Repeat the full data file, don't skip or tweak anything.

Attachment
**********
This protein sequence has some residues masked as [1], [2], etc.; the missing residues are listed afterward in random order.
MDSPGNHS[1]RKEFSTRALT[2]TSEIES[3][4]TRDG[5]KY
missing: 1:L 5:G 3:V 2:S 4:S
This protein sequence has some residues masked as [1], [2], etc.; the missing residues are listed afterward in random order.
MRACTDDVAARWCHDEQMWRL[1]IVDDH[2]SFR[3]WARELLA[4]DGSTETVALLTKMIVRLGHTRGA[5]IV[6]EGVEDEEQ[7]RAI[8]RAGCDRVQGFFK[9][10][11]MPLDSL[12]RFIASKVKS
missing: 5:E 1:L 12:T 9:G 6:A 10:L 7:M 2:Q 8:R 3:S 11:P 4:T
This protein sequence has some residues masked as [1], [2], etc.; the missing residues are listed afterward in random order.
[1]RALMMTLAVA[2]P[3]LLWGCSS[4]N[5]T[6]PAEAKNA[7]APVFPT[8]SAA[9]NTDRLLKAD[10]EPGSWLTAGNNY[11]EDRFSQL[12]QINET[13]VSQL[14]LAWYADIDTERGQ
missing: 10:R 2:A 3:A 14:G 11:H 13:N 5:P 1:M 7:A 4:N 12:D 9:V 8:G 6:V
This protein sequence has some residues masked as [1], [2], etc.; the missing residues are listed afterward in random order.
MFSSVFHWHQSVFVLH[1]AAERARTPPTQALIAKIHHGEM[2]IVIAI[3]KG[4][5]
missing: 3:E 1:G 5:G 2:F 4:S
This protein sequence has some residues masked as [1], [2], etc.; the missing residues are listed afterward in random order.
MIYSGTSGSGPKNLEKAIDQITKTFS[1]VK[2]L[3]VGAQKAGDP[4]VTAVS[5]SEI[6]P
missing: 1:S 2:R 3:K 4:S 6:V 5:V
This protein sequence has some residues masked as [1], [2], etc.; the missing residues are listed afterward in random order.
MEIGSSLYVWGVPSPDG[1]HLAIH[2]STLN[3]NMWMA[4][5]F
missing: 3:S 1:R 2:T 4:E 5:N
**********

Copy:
This protein sequence has some residues masked as [1], [2], etc.; the missing residues are listed afterward in random order.
MDSPGNHS[1]RKEFSTRALT[2]TSEIES[3][4]TRDG[5]KY
missing: 1:L 5:G 3:V 2:S 4:S
This protein sequence has some residues masked as [1], [2], etc.; the missing residues are listed afterward in random order.
MRACTDDVAARWCHDEQMWRL[1]IVDDH[2]SFR[3]WARELLA[4]DGSTETVALLTKMIVRLGHTRGA[5]IV[6]EGVEDEEQ[7]RAI[8]RAGCDRVQGFFK[9][10][11]MPLDSL[12]RFIASKVKS
missing: 5:E 1:L 12:T 9:G 6:A 10:L 7:M 2:Q 8:R 3:S 11:P 4:T
This protein sequence has some residues masked as [1], [2], etc.; the missing residues are listed afterward in random order.
[1]RALMMTLAVA[2]P[3]LLWGCSS[4]N[5]T[6]PAEAKNA[7]APVFPT[8]SAA[9]NTDRLLKAD[10]EPGSWLTAGNNY[11]EDRFSQL[12]QINET[13]VSQL[14]LAWYADIDTERGQ
missing: 10:R 2:A 3:A 14:G 11:H 13:N 5:P 1:M 7:A 4:N 12:D 9:V 8:G 6:V
This protein sequence has some residues masked as [1], [2], etc.; the missing residues are listed afterward in random order.
MFSSVFHWHQSVFVLH[1]AAERARTPPTQALIAKIHHGEM[2]IVIAI[3]KG[4][5]
missing: 3:E 1:G 5:G 2:F 4:S
This protein sequence has some residues masked as [1], [2], etc.; the missing residues are listed afterward in random order.
MIYSGTSGSGPKNLEKAIDQITKTFS[1]VK[2]L[3]VGAQKAGDP[4]VTAVS[5]SEI[6]P
missing: 1:S 2:R 3:K 4:S 6:V 5:V
This protein sequence has some residues masked as [1], [2], etc.; the missing residues are listed afterward in random order.
MEIGSSLYVWGVPSPDG[1]HLAIH[2]STLN[3]NMWMA[4][5]F
missing: 3:S 1:R 2:T 4:E 5:N